Broadcasting Female Muslim Preaching in Kenya: Negotiating Religious Authority and the Ambiguous Role of the Voice

  • Hassan J. Ndzovu Moi University: Eldoret, Uasin Gishu County, KE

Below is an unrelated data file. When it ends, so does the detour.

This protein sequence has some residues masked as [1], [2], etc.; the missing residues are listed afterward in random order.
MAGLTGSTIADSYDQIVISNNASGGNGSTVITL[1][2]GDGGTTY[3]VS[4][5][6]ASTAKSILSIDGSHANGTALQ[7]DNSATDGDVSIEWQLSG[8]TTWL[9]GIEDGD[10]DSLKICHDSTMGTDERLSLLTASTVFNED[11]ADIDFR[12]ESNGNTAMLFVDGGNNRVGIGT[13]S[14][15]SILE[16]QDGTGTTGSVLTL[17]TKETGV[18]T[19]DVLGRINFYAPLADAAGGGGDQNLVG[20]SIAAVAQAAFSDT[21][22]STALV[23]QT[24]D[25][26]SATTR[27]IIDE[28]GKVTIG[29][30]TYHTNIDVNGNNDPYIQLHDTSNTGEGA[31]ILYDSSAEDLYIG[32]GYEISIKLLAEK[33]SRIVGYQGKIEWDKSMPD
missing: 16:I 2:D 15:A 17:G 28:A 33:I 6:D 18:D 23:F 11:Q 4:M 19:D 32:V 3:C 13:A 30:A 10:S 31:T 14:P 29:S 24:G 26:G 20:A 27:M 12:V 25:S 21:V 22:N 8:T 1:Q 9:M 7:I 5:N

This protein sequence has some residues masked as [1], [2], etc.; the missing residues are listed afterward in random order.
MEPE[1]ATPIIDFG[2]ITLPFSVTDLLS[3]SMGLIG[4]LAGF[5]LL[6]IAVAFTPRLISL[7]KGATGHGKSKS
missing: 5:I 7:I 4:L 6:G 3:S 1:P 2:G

Most of the Islamic public sermonising in Kenya is done by male clerics. However, since the liberalisation of the airwaves there is an emerging clique of female preachers (dai’ya) engaging in the dissemination of Isla-mic knowledge through radio stations. The broadcasting of sermons by the radio stations provides the female preachers access to the public, facilitat-ing their participation in the ethical discussion of various issues from an Islamic perspective. It is argued that this trend destabilises previous qualifi-cations of religious authority. Therefore, this study analyses how the radio stations facilitate the ways in which Islam is presented to the public. Significantly, it explores the controversial status of the female voice as a medium of transmitting religious knowledge to the Muslim public, since ulama emphasise the importance of the voice as a mode of transmitting authoritative religious knowledge. In this respect, the study further asks, What is the role of the female voice as a means of expression of authoritative public speech?


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